Just as people are destined to die once, and and after that to face judgment, so Christ was sacrificed once to take away the sins of many; and he will appear a second time, not to bear sin, but to bring salvation to those who are waiting for him. (Hebrews 9:27-28)
The plot of the Doctor Who episode “The Stolen Earth” is basically what is says on the tin: the Earth has been stolen, right out from under the TARDIS, by the Daleks. While the Doctor and Donna try to figure out where it has gone, the humans stolen along with their planet must deal with their new pepper-pot overlords and figure out how to get back to their rightful location in space and time.
Former Prime Minister Harriet Jones becomes the one who marshals the Doctor’s forces in his absence. She uses a piece of alien technology called the sub-wave network, which allows her to contact everyone who might be able to get in touch with his tenth incarnation: Captain Jack Harkness in the Torchwood hub, Sarah Jane Smith, Martha Jones, and Donna’s grandfather, Wilf, who just happens to have Rose Tyler with him. All efforts to reach the Doctor have thus far been unsuccessful, but together they concoct a plan to boost the signal and get all the phones in the world to call the Doctor’s number at the same time.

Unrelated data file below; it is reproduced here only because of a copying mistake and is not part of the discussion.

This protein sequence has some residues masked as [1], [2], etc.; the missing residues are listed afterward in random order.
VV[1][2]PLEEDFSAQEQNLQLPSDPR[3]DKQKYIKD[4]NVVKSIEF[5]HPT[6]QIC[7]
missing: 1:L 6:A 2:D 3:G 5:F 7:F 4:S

There’s a problem, however. All that signal-boosting and transmitting will make the sub-wave network visible to the Daleks, who will promptly find and exterminate them. Yes, Harriet acknowledges, they would see it, but they would trace the signal back to her, thus protecting the others. “But my life doesn’t matter,” she tells them, “not if it saves the earth.”
In the end, the Daleks do find and kill her, but the heroes’ plan is successful. The Doctor finds them, the Daleks are defeated, all of the stolen planets are returned to their rightful places, yada, yada, yada. Harriet Jones’s death helps to save the earth and the day.
At least Harriet Jones was killed by an actual, fearsome enemy, and not by the very humans her sacrifice was meant to save.